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Crypto’s Invisible Tax: Why Regulators Scrutinize Maximum Extractable Value (MEV)

2 mins
Updated by Harsh Notariya
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In Brief

  • ESMA highlights MEV as a concern under MiCA, noting its potential for market manipulation and impact on transaction integrity.
  • Traders earned nearly $1 million in a week from MEV, raising regulatory alarms about its use for practices like frontrunning.
  • Regulatory efforts focus on distinguishing harmful MEV tactics to ensure digital asset market fairness and stability.
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The scrutiny of Maximum Extractable Value (MEV) by regulators is intensifying, spotlighting the need for oversight in the crypto ecosystem.

Although some experts argue for the efficiency benefits of MEV, the regulatory gaze sharpens on its darker implications.

Why Regulators Are Concerned About MEVs?

The European Securities and Markets Authority (ESMA) has recently marked MEV as a concern under the MiCA regulations, hinting at its potential for market manipulation. MEV allows blockchain operators to reorder transactions for profit, often disadvantaging regular users.

In the past seven days, traders made nearly $1 million in profits, utilizing various types of MEV techniques.

Read more: What Is Maximal Extractable Value (MEV)? 

Performance of MEV Types
Performance of MEV Types. Source: EigenPhi

MEV, sometimes termed an “invisible tax,” can lead to practices like frontrunning, undermining transaction order integrity. Consequently, ESMA, within the MiCA framework, is examining the extension of market abuse rules to cover blockchain operation activities.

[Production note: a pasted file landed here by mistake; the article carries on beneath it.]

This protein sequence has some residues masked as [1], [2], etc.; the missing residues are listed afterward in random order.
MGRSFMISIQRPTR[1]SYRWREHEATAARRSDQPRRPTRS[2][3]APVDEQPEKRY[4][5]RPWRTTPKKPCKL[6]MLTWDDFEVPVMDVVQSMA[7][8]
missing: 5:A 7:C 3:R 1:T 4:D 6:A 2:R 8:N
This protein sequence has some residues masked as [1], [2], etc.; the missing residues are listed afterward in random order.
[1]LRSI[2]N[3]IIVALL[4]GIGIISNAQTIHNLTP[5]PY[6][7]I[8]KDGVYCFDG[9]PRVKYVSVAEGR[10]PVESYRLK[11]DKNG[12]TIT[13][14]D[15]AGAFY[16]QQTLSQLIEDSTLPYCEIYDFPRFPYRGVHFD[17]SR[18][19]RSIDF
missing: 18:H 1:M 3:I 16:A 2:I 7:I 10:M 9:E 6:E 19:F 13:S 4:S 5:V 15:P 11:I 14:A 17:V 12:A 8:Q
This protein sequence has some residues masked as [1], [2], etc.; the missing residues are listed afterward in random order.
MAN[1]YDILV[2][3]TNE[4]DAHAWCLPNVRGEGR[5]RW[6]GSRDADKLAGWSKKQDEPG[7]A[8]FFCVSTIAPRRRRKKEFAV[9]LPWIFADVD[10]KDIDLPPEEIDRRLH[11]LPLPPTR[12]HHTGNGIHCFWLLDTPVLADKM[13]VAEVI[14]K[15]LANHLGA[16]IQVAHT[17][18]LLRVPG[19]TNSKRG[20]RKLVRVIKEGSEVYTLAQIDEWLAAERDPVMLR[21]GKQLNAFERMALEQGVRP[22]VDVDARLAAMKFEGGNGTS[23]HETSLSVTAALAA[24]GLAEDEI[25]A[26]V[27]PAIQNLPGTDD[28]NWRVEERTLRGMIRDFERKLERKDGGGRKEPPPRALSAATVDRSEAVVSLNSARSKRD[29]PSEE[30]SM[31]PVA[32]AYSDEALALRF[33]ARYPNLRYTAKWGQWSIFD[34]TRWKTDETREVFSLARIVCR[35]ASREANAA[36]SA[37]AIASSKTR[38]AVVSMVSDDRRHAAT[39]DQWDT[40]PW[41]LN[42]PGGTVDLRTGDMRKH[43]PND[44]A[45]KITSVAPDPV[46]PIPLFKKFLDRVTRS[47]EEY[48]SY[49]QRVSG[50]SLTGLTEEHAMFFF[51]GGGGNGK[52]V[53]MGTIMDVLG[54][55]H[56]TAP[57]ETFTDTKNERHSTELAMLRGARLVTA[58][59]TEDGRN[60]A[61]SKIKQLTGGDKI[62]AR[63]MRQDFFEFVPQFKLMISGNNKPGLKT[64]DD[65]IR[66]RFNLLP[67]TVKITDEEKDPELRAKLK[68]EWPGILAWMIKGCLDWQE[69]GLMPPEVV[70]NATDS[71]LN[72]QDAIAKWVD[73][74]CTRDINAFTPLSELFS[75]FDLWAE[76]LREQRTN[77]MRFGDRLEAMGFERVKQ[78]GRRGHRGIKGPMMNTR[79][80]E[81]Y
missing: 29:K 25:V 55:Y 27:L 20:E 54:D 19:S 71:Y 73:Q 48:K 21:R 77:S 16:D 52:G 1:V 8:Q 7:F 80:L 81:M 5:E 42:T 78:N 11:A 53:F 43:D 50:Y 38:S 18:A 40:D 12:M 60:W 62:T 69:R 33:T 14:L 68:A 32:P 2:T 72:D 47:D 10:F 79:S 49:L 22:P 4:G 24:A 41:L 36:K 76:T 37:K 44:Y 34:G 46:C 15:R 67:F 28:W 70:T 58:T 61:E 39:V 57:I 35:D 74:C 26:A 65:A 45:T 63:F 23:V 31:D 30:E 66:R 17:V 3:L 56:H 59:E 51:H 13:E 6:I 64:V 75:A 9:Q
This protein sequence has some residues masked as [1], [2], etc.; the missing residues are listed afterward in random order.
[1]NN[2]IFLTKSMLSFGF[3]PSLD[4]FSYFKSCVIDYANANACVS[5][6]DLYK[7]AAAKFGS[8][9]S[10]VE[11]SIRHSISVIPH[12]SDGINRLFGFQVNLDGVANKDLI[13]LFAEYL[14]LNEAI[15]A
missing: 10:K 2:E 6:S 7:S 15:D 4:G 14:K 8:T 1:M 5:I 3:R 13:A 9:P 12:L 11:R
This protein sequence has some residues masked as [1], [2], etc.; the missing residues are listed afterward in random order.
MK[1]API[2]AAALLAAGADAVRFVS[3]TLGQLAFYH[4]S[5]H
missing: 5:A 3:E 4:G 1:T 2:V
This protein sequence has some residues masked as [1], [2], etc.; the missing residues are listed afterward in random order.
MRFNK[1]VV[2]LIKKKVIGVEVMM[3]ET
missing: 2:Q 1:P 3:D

This development has sparked industry discourse, with some questioning MiCA’s coverage of MEV. However, incidents such as the MEV bot’s flash loan attack, stealing $1.27 million from the BlackHole token (BH), underscore the urgency for regulatory clarity.

Anja Blaj from the European Crypto Initiative stresses the need for nuanced understanding, distinguishing harmful MEV tactics from benign ones. ESMA’s consultations aim to pinpoint which MEV actions might indicate market abuse, thereby guiding effective regulation.

“There are very limited scenarios and tactics that have similar effects to those of market abuse. This should be emphasized over and over again as MEV’s purpose in the first place is to compensate the good actors for the validation work they do,” Blaj told CoinDesk.

The regulatory spotlight on MEV is part of broader efforts to ensure digital asset market stability and fairness. For instance, an MEV bot’s malfunction last year led to over $400,000 in losses, further emphasizing the risks of unregulated MEV practices. These incidents demonstrate the tangible dangers and financial impacts of MEV without adequate oversight.

Read more: What Is Markets in Crypto-Assets (MiCA)?

The European Union’s proactive stance in digital asset regulation, spearheaded by the MiCA framework, paves the way for clear MEV guidelines. This dialogue between regulators and the crypto sector is vital for establishing the limits of acceptable MEV practices.

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Harsh Notariya
Harsh Notariya is a journalist at BeInCrypto, who writes about various topics, including decentralized physical infrastructure networks (DePIN), tokenization, crypto airdrops, decentralized finance (DeFi), meme coins, and altcoins. Before joining BeInCrypto, he was a community consultant at Totality Corp, specializing in the metaverse and non-fungible tokens (NFTs). Additionally, Harsh was a blockchain content writer and researcher at Financial Funda, where he created educational reports on...
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